Bloomberg's Connecticut spending is eye-opening
With the fizzle of Iowa as the predictive season opener of Democrats' 2020 race to beat President Donald Trump, Michael Bloomberg's big bet on an alternative primary strategy already looks more interesting.
And that unfolding Bloomberg plan, to look beyond the traditional early primary scrum and work the long game, is no more apparent anywhere than here in Connecticut.
The former New York mayor already has launched an unprecedented presidential primary campaign organization here, with five now on staff and dozens more hires expected soon.
Two Connecticut state representatives are co-chairing the effort. Look for a big rollout soon of Connecticut events, endorsements and volunteer drives.
And, of course, there will be lots more advertising. Bloomberg, who already has spent close to $300 million, said after the Iowa debacle that he is doubling the ad buys.
Connecticut hasn't seen this kind of mobilization for a presidential candidate in decades. It's happening all over the country, but it seems especially remarkable here, in what's been a presidential election backwater for so long.
Brett Broesder, the new state director of the Bloomberg campaign here, told me they will be opening offices around the state, including one in New London or Groton.
"We definitely plan to have a significant footprint," he said. "It's exciting, overdue."
Gov. Ned Lamont's early fundraising in Connecticut for Joe Biden, whose campaign is already sputtering, I suspect, will reveal once again how politically tone deaf our Democratic governor can be. The fundraiser held at the governor's Greenwich mansion raised close to $450,000. Yawn.
Connecticut Democrats will vote April 28 in what's become known as the Acela primary, since it's held in five states served by Amtrak's fast Northeast Corridor train.
The Super Tuesday vote, March 15, could crack open the race and make every succeeding state primary and its delegates important. Bloomberg will be ready.
If Democratic Socialist Bernie Sanders is in the lead at that time, a lot of moderate Democrats, including many of those sipping cocktails with Biden last fall at Lamont's Greenwich mansion, will think Bloomberg looks pretty good.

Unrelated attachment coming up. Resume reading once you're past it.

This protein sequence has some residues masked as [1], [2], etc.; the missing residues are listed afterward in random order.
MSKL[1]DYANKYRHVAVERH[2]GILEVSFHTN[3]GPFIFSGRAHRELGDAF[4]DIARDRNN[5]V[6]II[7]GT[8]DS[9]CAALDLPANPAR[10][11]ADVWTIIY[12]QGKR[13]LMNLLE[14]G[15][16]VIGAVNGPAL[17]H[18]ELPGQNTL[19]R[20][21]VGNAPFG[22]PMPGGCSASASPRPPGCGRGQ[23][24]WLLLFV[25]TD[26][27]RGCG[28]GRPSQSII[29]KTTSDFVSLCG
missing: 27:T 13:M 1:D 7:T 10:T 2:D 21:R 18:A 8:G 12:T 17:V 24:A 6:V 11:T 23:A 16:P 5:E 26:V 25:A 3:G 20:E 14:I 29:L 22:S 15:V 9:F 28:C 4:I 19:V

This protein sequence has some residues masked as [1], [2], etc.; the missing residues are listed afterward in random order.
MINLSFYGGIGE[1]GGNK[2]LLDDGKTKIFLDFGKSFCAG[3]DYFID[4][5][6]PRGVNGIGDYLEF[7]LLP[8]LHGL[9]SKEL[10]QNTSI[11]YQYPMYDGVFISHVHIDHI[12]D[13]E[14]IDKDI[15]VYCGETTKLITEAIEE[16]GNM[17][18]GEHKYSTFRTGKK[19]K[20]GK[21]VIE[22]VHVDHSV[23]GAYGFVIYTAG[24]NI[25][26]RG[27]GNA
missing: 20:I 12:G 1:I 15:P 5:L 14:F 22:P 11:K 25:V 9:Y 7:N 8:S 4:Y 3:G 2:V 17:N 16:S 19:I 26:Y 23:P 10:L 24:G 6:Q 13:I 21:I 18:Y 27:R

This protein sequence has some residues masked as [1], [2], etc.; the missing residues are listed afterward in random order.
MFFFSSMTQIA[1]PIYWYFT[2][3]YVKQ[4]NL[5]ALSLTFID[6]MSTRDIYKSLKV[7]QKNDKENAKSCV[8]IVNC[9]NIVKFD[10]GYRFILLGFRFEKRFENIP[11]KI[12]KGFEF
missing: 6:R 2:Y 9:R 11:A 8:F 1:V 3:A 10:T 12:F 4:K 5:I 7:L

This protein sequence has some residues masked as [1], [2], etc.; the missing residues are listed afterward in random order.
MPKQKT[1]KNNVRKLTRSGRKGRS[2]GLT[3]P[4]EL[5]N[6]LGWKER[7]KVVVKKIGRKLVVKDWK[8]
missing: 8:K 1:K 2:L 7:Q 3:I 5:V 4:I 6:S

The most common lament about Bloomberg I hear from Democrats is that he is a New York billionaire trying to buy the presidency.
I don't buy it.
First, he's not buying votes, just spending his own money to get your attention and make his case. This is America, right?
He's not accepting a dime from anyone and so will owe allegiance to no one.
I'd much rather see a rich guy spend his own money, up front and in the open, than candidates using dark money that can't be traced, thanks to Republican-backed obscuring of campaign finance disclosure. He's even using it to explain his own tax-the-rich-more plans.
Is a billionaire spending his own money really worse than millionaires mingling and donating at a Greenwich mansion, expecting something in return?
Mostly I like Bloomberg's spending because I am practical. A guy worth more than $50 billion, money he made because he's wily and smart, promising to spend whatever it takes to get rid of Trump, makes me positively giddy.
We can reform campaign finance laws after we win back the White House.
After watching the fawning Republicans in the U.S. Senate shirk their constitutional responsibilities, shrugging off the power of Congressional oversight, I believe our democracy is at risk in this election.
The other thing that delights me about the Bloomberg 2020 push is that he promises to keep spending, whether he is the candidate or not. He says his campaign staff, which is already more than 2,000 strong, will stay in place until the November election.
That eventual saturation of the media should be able to drown out the inevitable Russian interference that Trump and his enablers in the Senate have done nothing to stop. Bloomberg and truth to counter Russian distortions.
I heard Trump promise during an early rally in New Hampshire in the 2016 race that he would self-fund his campaign and therefore be beholden to no one.
Who better than Michael Bloomberg to expose that big lie, a warmup from candidate Trump that set the stage for thousands more from President Trump.
Better yet, Bloomberg will be the candidate to make the exact same promise, and keep it.
This is the opinion of David Collins.
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